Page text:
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      Zulip is open source, self-hostable, and is already used by many open source projects:



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        I’ve heard of Zulip but never actually bothered to visit their website. Seems cool, but looks to be a Slack alternative rather than a Discord alternative.

        To some there is no difference. But to me personally Discord exudes a more casual laid-back energy. If that.. Makes any sense.

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      When they say “built on the same technologies as other popular chat apps,” what do they mean? The web page mentions “privacy” a lot but doesn’t say anything specific about it. Neither do the GitHub repos’ READMEs, unless I missed something.

      To me, “privacy” means my messages aren’t going to be stored on the admin’s server, given that a lot of the time I’d probably not have any particular trust in said admin or their competence at setting up e.g. a MongoDB server without public access open to the world.

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        Looks like its not really private at all. There’s no encryption. Its just self hosted.

        So the privacy they’re talking about is the de facto gains of hosting it yourself or by a person you trust and not a big company like discord or guilded that sells your data

        If a malicious actor was watching your traffic somehow, like over coffeehouse WiFi or w/e then your messages being sent aren’t any less secret or safe. That’s no better than discord is today though.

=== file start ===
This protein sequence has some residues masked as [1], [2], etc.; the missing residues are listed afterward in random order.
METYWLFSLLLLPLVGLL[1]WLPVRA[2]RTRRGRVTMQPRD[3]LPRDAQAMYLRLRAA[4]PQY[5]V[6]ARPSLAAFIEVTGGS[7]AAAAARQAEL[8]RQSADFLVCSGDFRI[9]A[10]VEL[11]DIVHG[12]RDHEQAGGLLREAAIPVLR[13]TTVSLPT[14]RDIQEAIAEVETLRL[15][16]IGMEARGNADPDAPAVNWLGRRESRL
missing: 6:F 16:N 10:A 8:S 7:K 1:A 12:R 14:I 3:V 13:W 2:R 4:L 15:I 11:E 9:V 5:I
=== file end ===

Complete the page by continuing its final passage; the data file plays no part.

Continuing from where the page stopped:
If you want encrypted rooms I guess you gotta stick with matrix but what appeals to me about revolt is my friends might actually try it because it feels like discord. Unlike matrix

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          That’s no better than discord is today though.

          If I run discord from the browser it’s a https site, so plaintext should not be accessible from the wire.

          I can’t imagine the “native” app works any differently.

          There’s degrees of privacy. A self-hoster will probably not sell traffic/usage data to advertisers, but there’s absolutely not guarantees they won’t snoop on private messages/images. This can happen in a big org like Discord but there’s a higher chance that such behavior is monitored and caught - if nothing else for the massive reputational risk of it being exposed.

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            It’s also a practical thing. Matrix per default also doesn’t doesn’t e2e encrypt everything at all, depending on some circumstances, same goes for IRC. And that’s fine, it allows for very performant full text search and sync (which is also certainly eco friendlier). Telegram (the chat program) didn’t win because of its encryption, it won because of its features, usability and speed. And if I look at day to day usage of discord I’m certain you don’t need e2e here, you may tell people upfront that for e2e worthy content they should choose something else than a glorified gaming slack with video + audio and nice icons, but that’s it.

            I’m currently adding some online sync to my own f-droid app, it also won’t have any e2e features. TLS it is, and if you’re distrusting me, you can host your own instance as easy as running some binary on your own VPS.